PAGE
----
In order to prove that H is closed we assume that \(g_r\in H\) and that \( \lim _{r\rightarrow \infty } \Vert g_r  g\Vert _{m,p} =0\) for some \(g\in W^{m,p}\left( ]0,1[\right) \). We may assume, if necessary, that \(g_r\) and g are continuous according to the Sobolev embedding (see (6), Lemma 3.2). In particular, since \( \left\ g_{r}g\right\ _{p} \le \Vert g_rg\Vert _{m,p}\), we have that
For each \(d\in \mathbb {N}\) there exists a unique coefficient \(c_{d_r}\in \mathbb {R}\) such that, given \(n\in \mathbb {N}\) we have that
Therefore it follows that
Now we claim that, fixed d, the sequence \(\left\{ c_{d_{r}}\right\} \) is bounded. Otherwise we may assume  up to a subsequence  that \(c_{d_{r}}\) is increasing and unbounded (observe that we may replace g by \(g\)). Using the definition of \(f_{d(n)}\) we may choose \(\omega > 0\) such that \(S_\omega = f_{d(n)}^{1}([\omega ,+\infty [)\) is a subset of \(] 2^{d(n)},2^{d(n)+1}[\) with positive measure. Moreover, g is bounded and \(f_{d(n)}(x)a_{n}\ge 0\) in the interval \(] 2^{d(n)},2^{d(n)+1} [\) and, as a particular case, in \(S_\omega \). Thus, given \(M>0\) there exists \(r_{M}>0 \) such that \(\left c_{d_{r}}\frac{f_{d(n)}(x)}{ \left\ \gamma _{d}\right\ _{m,p}}a_{n}g(x)\right ^{p}>M\) for every \(x \in S_\omega \) and every \(r>r_{M}\). This implies, using that the measure of \(S_\omega \) is positive, that
This is a contradiction and this completes the proof that \(\left\{ c_{d_{r}}\right\} \) is bounded. In addition, we may assume that  up to a subsequence  \(\left\{ c_{d_{r}}\right\} \) converges to some \(c_{d}\in \mathbb {R}\). In particular
This implies that the restriction of the function g to the interval \(] 2^{d(n)},2^{d(n)+1}[ \) is equal to \(c_{d}\frac{f_{d(n)}(x)}{ \left\ \gamma _{d}\right\ _{m,p}}a_{n}\) for every \(n\in \mathbb {N}\) (observe that \(c_{d_r}\) and \(c_d\) do not depend on n). Therefore g restricted to the set
is equal to \(c_{d}h_{d}\) or equivalently \(g=\sum _{d=1}^{\infty }c_{d}h_{d}\) and we have proved that H is closed.
Observe also that, by construction, given \(h\in H{\setminus }\{0\}\) then \( h=\sum _{d=1}^{\infty }c_{d}h_{d}\) with some \(c_{d}\ne 0\), thus, if \(h\in W^{m,q}\left( ]0,1[\right) \) for some \(q>p\) then the corresponding function \( h_{d}\) belongs to \(W^{m,q}\left( ]0,1[\right) \) which is a contradiction, i.e. \(H{\setminus }\{0\} \subset W^{m,p}\left( ]0,1[\right) \backslash \bigcup _{q>p}W^{m,q}\left( ]0,1[\right) \).
Moreover H is infinite dimensional, actually we may define the injective map \(T : l_{\infty } \rightarrow H\) given by \(T\left( c\right) = \sum _{d=1}^{\infty }c_{d} h_{d}\) for every \(c=\{c_d\}\in l^\infty \). We observe that
which implies that T is well defined and even more, that \(l^\infty \) is continuously embedded in H.
In particular, H contain \(\mathfrak {c}\) independent vectors.
We finally show that H is a lattice. Indeed, given \(z,g\in H\) with \( z(x)=\sum _{d=1}^{\infty }c_{d}h_{d}(x)\) and \(g(x)=\sum _{d=1}^{\infty }g_{d}h_{d}(x)\) then \(z\vee g\) is given by \(\left( z\vee g\right) (x)=\sum _{d=1}^{\infty }\left( c_{d}\vee g_{d}\right) h_{d}(x)\). Observe that, for \(\varphi \) regular enough we have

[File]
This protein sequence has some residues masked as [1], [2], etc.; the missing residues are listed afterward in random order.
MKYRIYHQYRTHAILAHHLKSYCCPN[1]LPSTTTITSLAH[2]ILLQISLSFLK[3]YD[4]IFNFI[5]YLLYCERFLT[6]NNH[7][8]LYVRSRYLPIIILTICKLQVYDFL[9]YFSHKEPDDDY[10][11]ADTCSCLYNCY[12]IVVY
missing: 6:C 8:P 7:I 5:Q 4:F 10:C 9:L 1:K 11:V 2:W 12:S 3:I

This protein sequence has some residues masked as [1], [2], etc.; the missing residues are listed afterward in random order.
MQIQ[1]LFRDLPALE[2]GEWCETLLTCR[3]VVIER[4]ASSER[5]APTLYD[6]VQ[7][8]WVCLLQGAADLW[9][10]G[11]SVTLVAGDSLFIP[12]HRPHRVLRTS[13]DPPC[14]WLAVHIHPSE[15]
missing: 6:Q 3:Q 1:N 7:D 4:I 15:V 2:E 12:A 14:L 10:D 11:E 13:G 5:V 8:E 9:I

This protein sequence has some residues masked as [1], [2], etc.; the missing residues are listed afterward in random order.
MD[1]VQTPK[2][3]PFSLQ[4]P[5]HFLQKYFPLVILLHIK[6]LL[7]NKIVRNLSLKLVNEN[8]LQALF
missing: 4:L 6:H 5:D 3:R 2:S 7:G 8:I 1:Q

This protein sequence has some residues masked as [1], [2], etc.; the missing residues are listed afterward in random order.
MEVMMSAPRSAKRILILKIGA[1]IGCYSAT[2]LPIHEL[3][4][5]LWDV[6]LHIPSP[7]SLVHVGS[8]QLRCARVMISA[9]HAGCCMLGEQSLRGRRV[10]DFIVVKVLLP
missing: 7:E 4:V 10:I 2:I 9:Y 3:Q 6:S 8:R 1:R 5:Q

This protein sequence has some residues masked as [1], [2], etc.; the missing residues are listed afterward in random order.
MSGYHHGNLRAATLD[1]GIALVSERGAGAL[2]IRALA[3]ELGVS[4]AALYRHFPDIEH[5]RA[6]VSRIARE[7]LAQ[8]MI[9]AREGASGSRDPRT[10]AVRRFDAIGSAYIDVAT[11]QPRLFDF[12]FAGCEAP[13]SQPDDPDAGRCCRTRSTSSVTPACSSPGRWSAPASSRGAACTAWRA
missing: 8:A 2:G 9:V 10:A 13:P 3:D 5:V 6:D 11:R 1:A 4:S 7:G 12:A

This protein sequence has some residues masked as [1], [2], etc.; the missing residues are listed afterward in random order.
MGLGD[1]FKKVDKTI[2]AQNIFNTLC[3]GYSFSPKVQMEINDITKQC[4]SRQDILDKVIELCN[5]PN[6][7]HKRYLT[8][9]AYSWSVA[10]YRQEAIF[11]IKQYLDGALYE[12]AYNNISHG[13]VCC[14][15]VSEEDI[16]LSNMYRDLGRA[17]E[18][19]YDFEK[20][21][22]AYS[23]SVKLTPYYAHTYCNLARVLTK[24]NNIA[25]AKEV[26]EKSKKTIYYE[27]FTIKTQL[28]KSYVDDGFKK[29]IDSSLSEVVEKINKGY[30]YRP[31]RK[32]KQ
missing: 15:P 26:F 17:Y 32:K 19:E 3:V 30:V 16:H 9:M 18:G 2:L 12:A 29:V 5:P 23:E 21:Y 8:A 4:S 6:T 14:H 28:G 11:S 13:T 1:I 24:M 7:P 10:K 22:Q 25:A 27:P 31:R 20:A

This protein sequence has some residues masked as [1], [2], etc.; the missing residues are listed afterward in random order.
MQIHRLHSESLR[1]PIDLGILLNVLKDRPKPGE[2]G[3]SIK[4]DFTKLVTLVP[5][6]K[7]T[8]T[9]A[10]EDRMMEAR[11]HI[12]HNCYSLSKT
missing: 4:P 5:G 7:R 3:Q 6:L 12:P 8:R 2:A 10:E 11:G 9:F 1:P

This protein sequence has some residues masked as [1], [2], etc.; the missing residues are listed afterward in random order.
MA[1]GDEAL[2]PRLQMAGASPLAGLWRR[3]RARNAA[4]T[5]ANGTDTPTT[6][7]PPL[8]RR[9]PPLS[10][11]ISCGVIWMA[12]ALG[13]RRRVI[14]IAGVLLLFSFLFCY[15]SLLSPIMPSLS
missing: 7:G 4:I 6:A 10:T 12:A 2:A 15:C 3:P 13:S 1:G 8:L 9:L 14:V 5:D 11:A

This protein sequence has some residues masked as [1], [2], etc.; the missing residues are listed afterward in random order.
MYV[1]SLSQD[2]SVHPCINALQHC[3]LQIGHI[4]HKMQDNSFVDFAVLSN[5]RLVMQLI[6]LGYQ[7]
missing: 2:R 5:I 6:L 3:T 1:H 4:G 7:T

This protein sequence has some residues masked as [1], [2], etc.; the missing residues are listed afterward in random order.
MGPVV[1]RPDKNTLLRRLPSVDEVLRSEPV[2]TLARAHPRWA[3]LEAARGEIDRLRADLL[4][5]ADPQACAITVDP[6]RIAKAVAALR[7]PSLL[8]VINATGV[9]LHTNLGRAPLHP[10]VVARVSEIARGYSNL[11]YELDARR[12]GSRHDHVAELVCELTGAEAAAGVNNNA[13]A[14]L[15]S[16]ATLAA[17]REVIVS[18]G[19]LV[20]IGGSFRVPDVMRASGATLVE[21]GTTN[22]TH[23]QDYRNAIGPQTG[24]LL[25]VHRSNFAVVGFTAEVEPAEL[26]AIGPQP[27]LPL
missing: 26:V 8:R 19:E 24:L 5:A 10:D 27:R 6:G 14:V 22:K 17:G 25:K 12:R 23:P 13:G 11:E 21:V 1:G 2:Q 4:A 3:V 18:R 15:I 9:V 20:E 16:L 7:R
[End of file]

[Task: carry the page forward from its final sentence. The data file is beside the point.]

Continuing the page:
In particular,
Moreover, since
we have that \(z\vee g\in W^{m,p}\left( ]0,1[\right) \) and \(\Vert z\vee g\Vert _{m,p}^{p}\le \Vert z\Vert _{m,p}^{p}+\Vert g\Vert _{m, p}^{p}\). Therefore \(z\vee g\in H\).
Finally the maximality is deduced from the fact that \(W^{m,p}\left( ]0,1[\right) \) is continuously embedded in C(]0, 1[). Thus the space \( W^{m,p}\left( ]0,1[\right) \) has cardinality \(\mathfrak {c}\). \(\square \)
Remark 3.5
Observe that, since the functions \(h_d\) in the proof above vanish at the boundary of ]0, 1[, from Lemma 3.3 it is deduced that in fact we have proved that, for every \(1\le p<+\infty \) the set
is maximal spaceable latticeable.
We conclude this section proving maximal denselineability by using the sufficient condition in [2] (see Theorem 3.7 bellow). Let us also recall the following definition from that paper.
Definition 3.6
Let A, B be subsets of a vector space X. We say that A is stronger than B if \(A+B\subseteq A\).
Theorem 3.7
[2] Let X be a separable Banach space, and consider two subsets A, B of X such that A is lineable and B denselineable. If A is stronger than B, then A is denselineable.
Now we can prove the maximal denselineability of \(W^{m,p}\left( ]0,1[\right) \backslash \bigcup _{q>p}W^{m,q}\left( ]0,1[\right) \).
Corollary 3.8
For every \(1\le p<+\infty \) the set \(W^{m,p}\left( ]0,1[\right) \backslash \bigcup _{q>p}W^{m,q}\left( ]0,1[\right) \) is maximal denselineable.
Proof
The proof follows immediately from Theorem 3.7 with \(X=W^{m,p}\left( ]0,1[ \right) \), the set A is given by \(W^{m,p}\left( ]0,1[\right) \backslash \bigcup _{q>p}W^{m,q}\left( ]0,1[\right) \) which, according to Theorem 3.4, is in particular lineable, and finally the set B is the vector space of polynomials in ]0, 1[ which, by Lemma 3.2, is dense in \(W^{m,p}\left( ]0,1[ \right) \). Thus we only have to prove that A is stronger than B. i.e., \(A+B\subseteq A\). In order to prove that we observe that \(A+B\subseteq W^{m,p}\left( ]0,1[\right) \) and given \(f\in A\) and \(p_0\in B\) we have that \((f+p_0)\not \in \bigcup _{q>p}W^{m,q} \left( ]0,1[\right) \). Otherwise, for some \(q_0>p\), \((f+p_0) \in W^{m,q_0} \left( ]0,1[\right) \) and, since \(p_0\in W^{m,q_0} \left( ]0,1[\right) \), we have that \(f=(f+p_0)p_0 \in W^{m,q_0} \left( ]0,1[\right) \) which contradicts that \(f\in A\). \(\square \)
4 Lineability, spaceability and latticeability in Sobolev spaces over unbounded intervals